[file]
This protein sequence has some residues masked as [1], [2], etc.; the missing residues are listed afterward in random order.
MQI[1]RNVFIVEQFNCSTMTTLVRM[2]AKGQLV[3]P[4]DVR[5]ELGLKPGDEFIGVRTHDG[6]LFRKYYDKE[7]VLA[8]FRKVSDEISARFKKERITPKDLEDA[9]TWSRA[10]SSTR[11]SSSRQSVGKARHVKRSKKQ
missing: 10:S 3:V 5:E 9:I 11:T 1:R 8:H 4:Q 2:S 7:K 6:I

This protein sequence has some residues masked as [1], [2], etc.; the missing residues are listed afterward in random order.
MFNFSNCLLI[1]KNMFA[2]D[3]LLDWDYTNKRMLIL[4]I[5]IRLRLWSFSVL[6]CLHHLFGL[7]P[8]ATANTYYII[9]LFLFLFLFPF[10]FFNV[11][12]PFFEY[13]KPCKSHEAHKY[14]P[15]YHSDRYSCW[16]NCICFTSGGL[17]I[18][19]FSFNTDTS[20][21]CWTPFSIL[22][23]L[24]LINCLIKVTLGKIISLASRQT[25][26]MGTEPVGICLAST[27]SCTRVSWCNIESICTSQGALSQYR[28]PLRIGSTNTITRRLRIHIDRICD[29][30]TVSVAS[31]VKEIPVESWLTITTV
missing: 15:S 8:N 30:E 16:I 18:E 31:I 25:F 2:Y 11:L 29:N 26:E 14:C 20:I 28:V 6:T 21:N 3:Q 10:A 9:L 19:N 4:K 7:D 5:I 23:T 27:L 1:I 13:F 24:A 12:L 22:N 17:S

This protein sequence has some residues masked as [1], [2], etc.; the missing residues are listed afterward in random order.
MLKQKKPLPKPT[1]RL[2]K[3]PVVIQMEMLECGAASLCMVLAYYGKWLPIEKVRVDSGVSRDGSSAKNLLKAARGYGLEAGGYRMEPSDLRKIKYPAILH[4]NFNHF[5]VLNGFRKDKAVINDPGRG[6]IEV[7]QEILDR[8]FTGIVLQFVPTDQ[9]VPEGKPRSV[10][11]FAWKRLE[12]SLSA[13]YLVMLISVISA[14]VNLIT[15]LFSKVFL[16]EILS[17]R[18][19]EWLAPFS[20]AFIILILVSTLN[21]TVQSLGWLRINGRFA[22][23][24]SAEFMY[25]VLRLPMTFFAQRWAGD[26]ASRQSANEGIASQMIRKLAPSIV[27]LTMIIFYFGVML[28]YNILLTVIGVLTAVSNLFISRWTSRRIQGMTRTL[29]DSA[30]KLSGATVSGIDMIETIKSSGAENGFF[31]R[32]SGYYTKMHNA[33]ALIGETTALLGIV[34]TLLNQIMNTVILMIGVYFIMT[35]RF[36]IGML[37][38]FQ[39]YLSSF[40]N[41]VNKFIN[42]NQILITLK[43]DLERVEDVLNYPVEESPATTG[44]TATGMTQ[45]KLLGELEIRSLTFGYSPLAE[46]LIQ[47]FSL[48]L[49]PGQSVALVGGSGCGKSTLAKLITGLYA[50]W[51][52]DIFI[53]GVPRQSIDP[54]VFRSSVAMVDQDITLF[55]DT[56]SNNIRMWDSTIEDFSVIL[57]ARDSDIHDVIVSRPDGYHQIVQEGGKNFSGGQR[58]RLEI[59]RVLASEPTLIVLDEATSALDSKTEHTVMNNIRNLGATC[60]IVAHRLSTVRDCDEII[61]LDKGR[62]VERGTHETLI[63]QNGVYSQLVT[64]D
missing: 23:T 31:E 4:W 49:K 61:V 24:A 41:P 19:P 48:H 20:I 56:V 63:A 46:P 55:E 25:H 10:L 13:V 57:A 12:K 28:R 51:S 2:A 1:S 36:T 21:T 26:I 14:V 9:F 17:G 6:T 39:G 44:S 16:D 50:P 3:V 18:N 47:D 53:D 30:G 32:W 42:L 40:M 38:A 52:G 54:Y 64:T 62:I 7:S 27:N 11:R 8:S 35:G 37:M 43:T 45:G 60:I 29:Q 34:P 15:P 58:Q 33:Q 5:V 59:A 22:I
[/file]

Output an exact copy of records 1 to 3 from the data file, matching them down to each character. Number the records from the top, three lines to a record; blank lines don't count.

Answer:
This protein sequence has some residues masked as [1], [2], etc.; the missing residues are listed afterward in random order.
MQI[1]RNVFIVEQFNCSTMTTLVRM[2]AKGQLV[3]P[4]DVR[5]ELGLKPGDEFIGVRTHDG[6]LFRKYYDKE[7]VLA[8]FRKVSDEISARFKKERITPKDLEDA[9]TWSRA[10]SSTR[11]SSSRQSVGKARHVKRSKKQ
missing: 10:S 3:V 5:E 9:I 11:T 1:R 8:H 4:Q 2:S 7:K 6:I

This protein sequence has some residues masked as [1], [2], etc.; the missing residues are listed afterward in random order.
MFNFSNCLLI[1]KNMFA[2]D[3]LLDWDYTNKRMLIL[4]I[5]IRLRLWSFSVL[6]CLHHLFGL[7]P[8]ATANTYYII[9]LFLFLFLFPF[10]FFNV[11][12]PFFEY[13]KPCKSHEAHKY[14]P[15]YHSDRYSCW[16]NCICFTSGGL[17]I[18][19]FSFNTDTS[20][21]CWTPFSIL[22][23]L[24]LINCLIKVTLGKIISLASRQT[25][26]MGTEPVGICLAST[27]SCTRVSWCNIESICTSQGALSQYR[28]PLRIGSTNTITRRLRIHIDRICD[29][30]TVSVAS[31]VKEIPVESWLTITTV
missing: 15:S 8:N 30:E 16:I 18:E 31:I 25:F 2:Y 11:L 29:N 26:E 14:C 20:I 28:V 6:T 21:N 3:Q 10:A 9:L 19:N 4:K 7:D 5:I 23:T 27:L 1:I 13:F 24:A 12:L 22:N 17:S

This protein sequence has some residues masked as [1], [2], etc.; the missing residues are listed afterward in random order.
MLKQKKPLPKPT[1]RL[2]K[3]PVVIQMEMLECGAASLCMVLAYYGKWLPIEKVRVDSGVSRDGSSAKNLLKAARGYGLEAGGYRMEPSDLRKIKYPAILH[4]NFNHF[5]VLNGFRKDKAVINDPGRG[6]IEV[7]QEILDR[8]FTGIVLQFVPTDQ[9]VPEGKPRSV[10][11]FAWKRLE[12]SLSA[13]YLVMLISVISA[14]VNLIT[15]LFSKVFL[16]EILS[17]R[18][19]EWLAPFS[20]AFIILILVSTLN[21]TVQSLGWLRINGRFA[22][23][24]SAEFMY[25]VLRLPMTFFAQRWAGD[26]ASRQSANEGIASQMIRKLAPSIV[27]LTMIIFYFGVML[28]YNILLTVIGVLTAVSNLFISRWTSRRIQGMTRTL[29]DSA[30]KLSGATVSGIDMIETIKSSGAENGFF[31]R[32]SGYYTKMHNA[33]ALIGETTALLGIV[34]TLLNQIMNTVILMIGVYFIMT[35]RF[36]IGML[37][38]FQ[39]YLSSF[40]N[41]VNKFIN[42]NQILITLK[43]DLERVEDVLNYPVEESPATTG[44]TATGMTQ[45]KLLGELEIRSLTFGYSPLAE[46]LIQ[47]FSL[48]L[49]PGQSVALVGGSGCGKSTLAKLITGLYA[50]W[51][52]DIFI[53]GVPRQSIDP[54]VFRSSVAMVDQDITLF[55]DT[56]SNNIRMWDSTIEDFSVIL[57]ARDSDIHDVIVSRPDGYHQIVQEGGKNFSGGQR[58]RLEI[59]RVLASEPTLIVLDEATSALDSKTEHTVMNNIRNLGATC[60]IVAHRLSTVRDCDEII[61]LDKGR[62]VERGTHETLI[63]QNGVYSQLVT[64]D
missing: 23:T 31:E 4:W 49:K 61:V 24:A 41:P 19:P 48:H 20:I 56:V 63:A 46:P 55:E 25:H 10:L 13:V 57:A 12:K 28:R 51:S 2:A 1:S 36:T 21:T 26:I 14:V 9:F 17:G 6:T 39:G 44:S 16:D 50:P 3:V 18:N 47:D 53:D 30:G 32:W 42:L 40:M 38:A 52:G 54:Y 64:T 62:I 7:S 27:N 11:R 8:S 35:G 37:M 43:T 45:G 60:I 29:Q 34:P 15:P 58:Q 33:Q 5:V 59:A 22:I